I will say and I will keep on saying that we have some incredible loyal and generous readers here at Doommantia.Com and you people will always have my utmost gratitude. If miracles do happen and if somehow I manage to beat this illness, I will make sure you all get rewarded somehow. Thanks for your support (you know who you are) and please keep on visiting the site.

    PS: The "Chip-In" widget in the sidebar is soon to be removed. Apparently the site is closing so the widget will no longer work but you can still use the Paypal Donate Button and Sally will keep track on the donation total and will post updates so you can see how things are progressing. Right now however, standing outside of a Walmart store and rattling a tin is looking like an option.

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  • 03/11/13--07:50: Vulgaari - "Vulgaari" ...
  • Cubo de Sangre is a brand new label and Vulgaari's debut is their first offering to the metal world. Goddamn, did they pick a great way to kick things off! From the gruesome cover to the massively heavy music, everything about Vulgaari is striking. This is one of the best sludge/doom debuts of recent years and already this band has surpassed the output of many more seasoned acts in their sub-genre.

    Doom and sludge is the essence of Vulgaari, but dust that up with touches of death metal and heavy psych and you've  got the idea. There is something about this band's songwriting that elevates the tracks above the usual and makes them more memorable than the run of the mill sludge filling the racks these days. The heaviness is omnipresent and warm, thick riffs wash over you like a wave of cement with the opening salvo of "A World Created". Lots of down-tuned bassiness on display here and the death metal influence comes with the roaring vocals that are pushed to the back of the mix.

    I kept looking for a weakness and couldn't find one. "Battlestag" ups the tempo with a more war-like feel, but we really see how Vulgaari mixes things up with "Match". This is syrupy slow and depressing music where melodic twin guitar harmonies add an even mournful feel. Almost like a mixture of rough Southern doom and My Dying Bride melody. "Black Mountain" is the most standard sludge track of the album but still no slacker, while "Lie" starts with what sounds like an Australian didgeridoo and Orson Welles chanting a curse before launching into lurching, heaving heaviness that will bring you to your knees! Great Zoroaster, only heavier!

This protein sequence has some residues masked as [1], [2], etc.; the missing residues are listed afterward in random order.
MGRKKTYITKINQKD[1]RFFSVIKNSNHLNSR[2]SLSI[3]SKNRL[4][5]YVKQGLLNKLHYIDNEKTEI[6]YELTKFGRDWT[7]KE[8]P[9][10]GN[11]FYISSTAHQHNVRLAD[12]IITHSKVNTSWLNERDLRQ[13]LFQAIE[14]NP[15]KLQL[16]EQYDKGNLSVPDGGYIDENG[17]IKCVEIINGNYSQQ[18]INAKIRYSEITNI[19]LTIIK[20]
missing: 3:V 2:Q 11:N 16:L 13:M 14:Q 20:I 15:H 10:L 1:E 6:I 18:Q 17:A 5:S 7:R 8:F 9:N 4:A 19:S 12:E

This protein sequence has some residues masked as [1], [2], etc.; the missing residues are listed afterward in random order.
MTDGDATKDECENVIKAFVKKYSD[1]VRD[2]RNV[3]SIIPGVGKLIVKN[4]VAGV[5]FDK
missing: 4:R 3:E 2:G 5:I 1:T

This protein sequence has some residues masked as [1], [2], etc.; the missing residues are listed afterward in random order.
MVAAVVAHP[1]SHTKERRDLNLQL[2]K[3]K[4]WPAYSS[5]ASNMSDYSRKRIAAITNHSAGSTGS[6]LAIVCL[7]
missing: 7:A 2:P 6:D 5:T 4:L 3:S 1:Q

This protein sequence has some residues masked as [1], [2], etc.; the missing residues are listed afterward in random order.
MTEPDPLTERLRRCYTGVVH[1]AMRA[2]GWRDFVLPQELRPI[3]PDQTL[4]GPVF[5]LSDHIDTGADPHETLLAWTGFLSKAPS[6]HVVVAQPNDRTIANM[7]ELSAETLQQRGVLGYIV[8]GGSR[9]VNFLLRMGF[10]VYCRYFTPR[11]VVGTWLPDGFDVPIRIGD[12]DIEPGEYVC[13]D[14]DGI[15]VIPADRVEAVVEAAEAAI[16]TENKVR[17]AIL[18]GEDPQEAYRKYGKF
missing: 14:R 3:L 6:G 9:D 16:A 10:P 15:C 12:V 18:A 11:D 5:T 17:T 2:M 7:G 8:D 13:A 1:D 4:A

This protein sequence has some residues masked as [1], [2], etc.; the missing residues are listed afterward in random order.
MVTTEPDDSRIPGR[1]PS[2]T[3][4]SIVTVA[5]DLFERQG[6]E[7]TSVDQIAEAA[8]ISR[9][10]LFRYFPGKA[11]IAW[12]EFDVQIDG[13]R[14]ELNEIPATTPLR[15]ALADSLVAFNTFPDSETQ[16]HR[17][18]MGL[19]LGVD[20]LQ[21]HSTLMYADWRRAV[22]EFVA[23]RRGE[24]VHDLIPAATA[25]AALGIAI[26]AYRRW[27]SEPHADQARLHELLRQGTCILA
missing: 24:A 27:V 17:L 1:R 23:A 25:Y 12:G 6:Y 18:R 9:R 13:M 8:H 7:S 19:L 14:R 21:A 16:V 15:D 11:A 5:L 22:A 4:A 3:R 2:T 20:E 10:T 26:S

That's not the end. "77 74" starts with the mother of all bass tones, a little bit of melody and then skull smashing doom riffing with a kind of outlaw biker feel. "Outride The Reaper" has some psychedelic overtones and the best riff on an album full of great ones. This shit is off the hook! "Forever Roam" bleeds in with a distorted, almost washed out sound that has a cosmic feel. This is a total doom monster, but with touches of melody and even bluesiness that make it more than just another bone crusher. This album finally comes to an end with the most psychedelic and bluesy cut, one that eases up slightly on the relentless heaviness but makes your head swim with trippy guitar.

    I don't know what else Cubo de Sangre has in store, but if it's even half as good as Vulgaari, I'll be waiting with drooling anticipation!

    Words: Dr. Mality (Wormwood Chronicles)


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    Heavy TV conducted an interview with the Portland-based stoner rock band RED FANG during this year's Soundwave festival in Australia. You can now watch the chat below.

    RED FANG's latest album, "Murder The Mountains", was recorded with THE DECEMBERISTS' Chris Funk and was mixed by three-time Grammy Award winner Vance Powell (THE WHITE STRIPES, THE RACONTEURS).

    RED FANG is completing work on a documentary that was shot by the band's resident director Whitey McConnaghy. Whitey followed the band while they were on the road in Europe with Relapse labelmates BLACK TUSK. This short film is being sponsored by Converse and will be released soon.